top of page

Lessons From A Blueberry Patch (Trellis and the Vine Chapter 4)

Several weeks ago, our family went blueberry picking. We have never done this before, so we had no idea what to expect. When we showed up, we each got a gallon bucket and were given some basic instructions on how to pick blueberries. We found out that you don’t pick them one at a time, instead, you tickle the blueberry clusters with your fingers, and the ripe ones fall into the bucket while the others stay on the bush. That’s important, because blueberries don’t ripen unless they’re on the bush.

The price was right - $3.75 per pound – which is a bargain compared to what you find in most grocery stores. So, we went after it, each with our own bucket, and each with a mission to pick as many blueberries as we could. We all had our own unique strategy. The taller ones could reach the higher branches, and the shorter ones could reach the lower ones. Some stayed on the perimeter of the bush while others squeezed between the branches. Some went to the end of the aisle, while others started at the beginning. Some worked in pairs, while others worked by themselves. That afternoon we experienced some of the highs and lows of blueberry picking. We enjoyed being outdoors as a family. We were refreshed by a quick afternoon rain. And we were surprised by the painful discovery of a yellow jacket’s nest that resulted in several stings to three of our kids.

All in all, we realized that blueberry picking isn’t too difficult, and after an hour, we were sure we had enough blueberries to last us for a few days. Come to find out, our combined efforts in that hour amounted to 20 pounds of blueberries, and a $75 price tag. 😊 Needless to say, we’ve been enjoying our fair share of blueberry foods these past few weeks (blueberry crisp, blueberry coffee cake, blueberry smoothies, blueberry donuts, blueberry crepes, blueberry waffles, etc.).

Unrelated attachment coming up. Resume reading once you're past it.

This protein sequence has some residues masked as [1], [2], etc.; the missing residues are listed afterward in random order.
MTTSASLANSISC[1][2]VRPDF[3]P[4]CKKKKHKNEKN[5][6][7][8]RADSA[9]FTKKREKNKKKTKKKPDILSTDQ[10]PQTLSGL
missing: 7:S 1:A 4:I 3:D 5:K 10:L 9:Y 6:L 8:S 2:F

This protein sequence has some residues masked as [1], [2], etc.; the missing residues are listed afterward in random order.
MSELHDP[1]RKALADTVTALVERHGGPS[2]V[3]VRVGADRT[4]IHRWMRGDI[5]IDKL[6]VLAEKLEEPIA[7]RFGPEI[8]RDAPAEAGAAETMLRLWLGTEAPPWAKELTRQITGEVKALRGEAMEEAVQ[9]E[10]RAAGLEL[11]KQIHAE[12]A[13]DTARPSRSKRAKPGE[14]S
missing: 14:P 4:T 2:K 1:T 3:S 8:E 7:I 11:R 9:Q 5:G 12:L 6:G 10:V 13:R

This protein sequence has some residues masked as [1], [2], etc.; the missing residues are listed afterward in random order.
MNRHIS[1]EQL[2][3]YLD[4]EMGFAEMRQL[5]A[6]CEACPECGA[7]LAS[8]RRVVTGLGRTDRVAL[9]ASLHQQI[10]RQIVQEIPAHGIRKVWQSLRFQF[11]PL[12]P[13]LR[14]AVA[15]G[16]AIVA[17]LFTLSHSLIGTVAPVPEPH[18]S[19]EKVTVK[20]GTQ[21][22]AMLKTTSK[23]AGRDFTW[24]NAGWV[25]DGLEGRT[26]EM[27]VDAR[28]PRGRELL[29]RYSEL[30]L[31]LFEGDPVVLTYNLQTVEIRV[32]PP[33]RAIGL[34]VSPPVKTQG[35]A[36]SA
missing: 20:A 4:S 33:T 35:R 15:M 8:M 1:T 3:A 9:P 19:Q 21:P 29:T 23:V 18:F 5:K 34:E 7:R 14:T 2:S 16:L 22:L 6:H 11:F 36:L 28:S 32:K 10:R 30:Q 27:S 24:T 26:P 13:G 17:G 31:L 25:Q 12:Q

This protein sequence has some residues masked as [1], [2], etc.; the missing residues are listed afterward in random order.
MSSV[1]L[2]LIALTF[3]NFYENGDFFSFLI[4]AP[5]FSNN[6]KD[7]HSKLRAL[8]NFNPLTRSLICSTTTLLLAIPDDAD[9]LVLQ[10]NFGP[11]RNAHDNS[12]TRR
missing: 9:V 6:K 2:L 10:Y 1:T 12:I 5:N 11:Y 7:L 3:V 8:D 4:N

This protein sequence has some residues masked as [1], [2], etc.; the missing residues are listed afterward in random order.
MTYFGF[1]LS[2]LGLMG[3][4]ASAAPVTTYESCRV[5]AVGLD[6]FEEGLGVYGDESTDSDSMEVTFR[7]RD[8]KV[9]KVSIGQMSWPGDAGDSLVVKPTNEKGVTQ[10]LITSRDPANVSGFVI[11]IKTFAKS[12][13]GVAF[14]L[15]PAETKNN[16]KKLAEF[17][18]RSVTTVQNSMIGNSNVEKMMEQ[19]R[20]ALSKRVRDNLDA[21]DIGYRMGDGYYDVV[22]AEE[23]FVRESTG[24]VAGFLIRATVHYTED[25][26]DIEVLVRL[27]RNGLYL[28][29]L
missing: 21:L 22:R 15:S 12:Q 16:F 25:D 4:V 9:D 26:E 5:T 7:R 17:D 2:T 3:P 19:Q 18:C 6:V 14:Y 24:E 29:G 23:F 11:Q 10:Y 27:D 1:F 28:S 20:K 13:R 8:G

Imagine if the body of Christ, scattered all over all over the world, had the same strategy for the gospel harvest as our family did with our blueberry picking; namely, that everyone, regardless of their age or background, got busy tending the vine? What if everyone at Maranatha (myself included) took the gospel mandate seriously? What kind of harvest might we experience?

I know that is a frightening suggestion . . . and probably seems a little unreasonable. After all, not everyone has the gift of evangelism or has been trained in Evangelism Explosion. Not everyone has a Bible degree or knows the answers to some of those tricky theological questions. What if they were to ask something that I didn’t have the answer to? What if my presentation of the gospel actually made them confused? And what if they don’t want to be my friend anymore? Not to mention, I’m not allowed to share the gospel at work, OR I don’t really have any unsaved friends, OR I’m super busy with my family and I don’t really have time to invest in my community. There’s only so much a person can do, right?

Whatever the reason, we can all agree that VINE work is HARD, but consider these truths.

1. Every child of God is commanded to “make disciples” (Matthew 28:18-20)

2. Every child of God is indwelt by the Holy Spirit and empowered for Christian ministry.

3. Every child of God has a personal testimony; a story of how God forgave their sin and led them to faith in Jesus.

4. Every child of God has been encouraged to pray that the Lord of the harvest would send out laborers into His harvest (Luke 10:2).